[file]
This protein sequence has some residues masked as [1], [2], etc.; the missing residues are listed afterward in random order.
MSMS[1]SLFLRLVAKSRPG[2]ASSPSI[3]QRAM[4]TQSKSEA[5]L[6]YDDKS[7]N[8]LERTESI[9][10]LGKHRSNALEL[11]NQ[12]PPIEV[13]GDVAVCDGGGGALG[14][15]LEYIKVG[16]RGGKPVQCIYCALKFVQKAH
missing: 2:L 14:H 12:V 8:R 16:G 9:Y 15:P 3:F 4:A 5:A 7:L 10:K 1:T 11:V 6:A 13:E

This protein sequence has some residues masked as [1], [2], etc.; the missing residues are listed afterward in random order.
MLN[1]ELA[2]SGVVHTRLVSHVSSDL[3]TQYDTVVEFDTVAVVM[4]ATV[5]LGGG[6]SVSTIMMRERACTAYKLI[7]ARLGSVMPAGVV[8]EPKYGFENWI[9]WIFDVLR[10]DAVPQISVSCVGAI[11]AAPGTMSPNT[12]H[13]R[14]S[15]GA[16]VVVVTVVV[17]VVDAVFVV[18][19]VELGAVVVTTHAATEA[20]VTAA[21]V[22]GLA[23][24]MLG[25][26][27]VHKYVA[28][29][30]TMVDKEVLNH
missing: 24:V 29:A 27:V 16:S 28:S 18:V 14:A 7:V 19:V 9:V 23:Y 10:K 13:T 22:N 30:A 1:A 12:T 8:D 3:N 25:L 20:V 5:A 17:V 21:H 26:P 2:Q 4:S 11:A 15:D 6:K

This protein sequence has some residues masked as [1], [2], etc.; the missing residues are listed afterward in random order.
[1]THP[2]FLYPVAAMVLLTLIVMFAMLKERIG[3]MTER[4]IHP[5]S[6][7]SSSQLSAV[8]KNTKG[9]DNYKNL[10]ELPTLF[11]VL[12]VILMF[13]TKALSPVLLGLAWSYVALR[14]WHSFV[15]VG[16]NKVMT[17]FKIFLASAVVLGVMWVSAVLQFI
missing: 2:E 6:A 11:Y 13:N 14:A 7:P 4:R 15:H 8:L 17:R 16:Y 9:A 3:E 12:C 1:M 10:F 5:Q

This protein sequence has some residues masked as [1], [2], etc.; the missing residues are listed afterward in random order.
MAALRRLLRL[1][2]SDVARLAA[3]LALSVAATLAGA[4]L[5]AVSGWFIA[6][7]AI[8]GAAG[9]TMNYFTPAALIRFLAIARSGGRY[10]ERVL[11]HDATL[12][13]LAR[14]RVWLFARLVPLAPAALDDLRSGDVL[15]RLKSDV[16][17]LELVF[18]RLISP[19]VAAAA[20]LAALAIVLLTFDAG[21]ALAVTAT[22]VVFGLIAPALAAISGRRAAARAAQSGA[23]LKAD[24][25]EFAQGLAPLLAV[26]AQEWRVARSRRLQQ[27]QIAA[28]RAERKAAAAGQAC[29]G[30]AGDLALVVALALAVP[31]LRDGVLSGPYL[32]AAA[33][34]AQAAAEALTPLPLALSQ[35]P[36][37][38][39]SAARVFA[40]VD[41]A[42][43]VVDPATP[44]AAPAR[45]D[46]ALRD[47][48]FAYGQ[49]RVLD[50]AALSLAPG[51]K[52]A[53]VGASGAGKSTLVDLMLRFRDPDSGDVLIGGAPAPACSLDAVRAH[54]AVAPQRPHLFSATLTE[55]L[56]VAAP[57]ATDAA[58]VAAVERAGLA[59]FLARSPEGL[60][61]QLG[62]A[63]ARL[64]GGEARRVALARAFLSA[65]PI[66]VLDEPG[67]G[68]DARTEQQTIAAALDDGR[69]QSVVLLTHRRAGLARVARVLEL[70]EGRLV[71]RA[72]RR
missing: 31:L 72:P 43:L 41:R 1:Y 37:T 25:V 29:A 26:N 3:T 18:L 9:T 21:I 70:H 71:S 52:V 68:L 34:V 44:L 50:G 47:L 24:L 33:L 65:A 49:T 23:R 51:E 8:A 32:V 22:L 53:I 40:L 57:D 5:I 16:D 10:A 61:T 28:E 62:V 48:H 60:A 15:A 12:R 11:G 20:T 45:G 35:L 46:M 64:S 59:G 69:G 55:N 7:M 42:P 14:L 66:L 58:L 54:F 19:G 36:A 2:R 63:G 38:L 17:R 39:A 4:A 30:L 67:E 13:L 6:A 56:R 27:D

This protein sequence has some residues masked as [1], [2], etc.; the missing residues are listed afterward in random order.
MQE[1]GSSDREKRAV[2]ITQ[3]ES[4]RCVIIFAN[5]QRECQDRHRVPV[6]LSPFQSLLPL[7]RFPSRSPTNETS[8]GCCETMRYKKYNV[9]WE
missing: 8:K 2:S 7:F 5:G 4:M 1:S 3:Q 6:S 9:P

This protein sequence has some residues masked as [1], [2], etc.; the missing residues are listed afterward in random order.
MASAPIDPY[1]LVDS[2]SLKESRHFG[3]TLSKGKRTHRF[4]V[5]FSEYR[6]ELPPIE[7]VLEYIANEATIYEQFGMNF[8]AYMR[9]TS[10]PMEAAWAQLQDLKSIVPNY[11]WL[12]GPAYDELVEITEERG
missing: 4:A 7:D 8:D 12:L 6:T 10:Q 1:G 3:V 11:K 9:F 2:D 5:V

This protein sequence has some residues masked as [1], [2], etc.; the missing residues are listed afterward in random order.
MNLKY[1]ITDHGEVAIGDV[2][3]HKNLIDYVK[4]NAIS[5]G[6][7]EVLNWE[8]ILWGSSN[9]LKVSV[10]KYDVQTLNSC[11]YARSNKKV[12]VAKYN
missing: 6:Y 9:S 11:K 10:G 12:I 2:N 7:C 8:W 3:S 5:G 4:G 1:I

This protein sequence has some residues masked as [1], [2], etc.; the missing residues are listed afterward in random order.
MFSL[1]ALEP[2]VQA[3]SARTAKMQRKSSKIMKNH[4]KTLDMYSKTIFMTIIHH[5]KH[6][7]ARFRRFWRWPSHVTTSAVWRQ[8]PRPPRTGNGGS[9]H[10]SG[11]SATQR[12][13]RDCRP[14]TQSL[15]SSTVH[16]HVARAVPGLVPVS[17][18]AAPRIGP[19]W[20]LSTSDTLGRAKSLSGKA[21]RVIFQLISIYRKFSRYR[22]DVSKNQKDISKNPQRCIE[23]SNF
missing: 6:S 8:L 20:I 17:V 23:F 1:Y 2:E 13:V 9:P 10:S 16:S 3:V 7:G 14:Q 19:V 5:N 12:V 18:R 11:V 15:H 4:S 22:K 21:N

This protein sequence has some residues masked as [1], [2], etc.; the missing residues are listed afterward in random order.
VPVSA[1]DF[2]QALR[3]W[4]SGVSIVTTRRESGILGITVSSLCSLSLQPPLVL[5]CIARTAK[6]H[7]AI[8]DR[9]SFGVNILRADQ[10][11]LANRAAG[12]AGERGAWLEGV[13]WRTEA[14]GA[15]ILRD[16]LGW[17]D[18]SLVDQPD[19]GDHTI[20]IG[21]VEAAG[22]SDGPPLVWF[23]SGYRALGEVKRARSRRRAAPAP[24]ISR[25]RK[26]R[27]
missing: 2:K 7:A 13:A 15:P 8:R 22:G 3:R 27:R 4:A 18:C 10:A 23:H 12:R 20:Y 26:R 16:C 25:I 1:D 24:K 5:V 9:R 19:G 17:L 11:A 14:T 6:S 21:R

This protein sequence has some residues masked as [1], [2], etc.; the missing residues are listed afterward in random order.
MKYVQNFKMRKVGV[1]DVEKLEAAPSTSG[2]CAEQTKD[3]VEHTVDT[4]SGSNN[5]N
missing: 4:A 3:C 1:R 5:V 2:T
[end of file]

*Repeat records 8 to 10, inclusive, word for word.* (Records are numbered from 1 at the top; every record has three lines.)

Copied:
This protein sequence has some residues masked as [1], [2], etc.; the missing residues are listed afterward in random order.
MFSL[1]ALEP[2]VQA[3]SARTAKMQRKSSKIMKNH[4]KTLDMYSKTIFMTIIHH[5]KH[6][7]ARFRRFWRWPSHVTTSAVWRQ[8]PRPPRTGNGGS[9]H[10]SG[11]SATQR[12][13]RDCRP[14]TQSL[15]SSTVH[16]HVARAVPGLVPVS[17][18]AAPRIGP[19]W[20]LSTSDTLGRAKSLSGKA[21]RVIFQLISIYRKFSRYR[22]DVSKNQKDISKNPQRCIE[23]SNF
missing: 6:S 8:L 20:I 17:V 23:F 1:Y 2:E 13:V 9:P 10:S 16:S 3:V 7:G 14:Q 19:V 5:N 12:V 18:R 11:V 15:H 4:S 22:K 21:N

This protein sequence has some residues masked as [1], [2], etc.; the missing residues are listed afterward in random order.
VPVSA[1]DF[2]QALR[3]W[4]SGVSIVTTRRESGILGITVSSLCSLSLQPPLVL[5]CIARTAK[6]H[7]AI[8]DR[9]SFGVNILRADQ[10][11]LANRAAG[12]AGERGAWLEGV[13]WRTEA[14]GA[15]ILRD[16]LGW[17]D[18]SLVDQPD[19]GDHTI[20]IG[21]VEAAG[22]SDGPPLVWF[23]SGYRALGEVKRARSRRRAAPAP[24]ISR[25]RK[26]R[27]
missing: 2:K 7:A 13:A 15:P 8:R 22:G 3:R 27:R 4:A 18:C 10:A 23:H 12:R 20:Y 26:R 16:C 25:I 1:D 24:K 5:V 9:R 19:G 17:L 11:A 14:T 6:S 21:R

This protein sequence has some residues masked as [1], [2], etc.; the missing residues are listed afterward in random order.
MKYVQNFKMRKVGV[1]DVEKLEAAPSTSG[2]CAEQTKD[3]VEHTVDT[4]SGSNN[5]N
missing: 4:A 3:C 1:R 5:V 2:T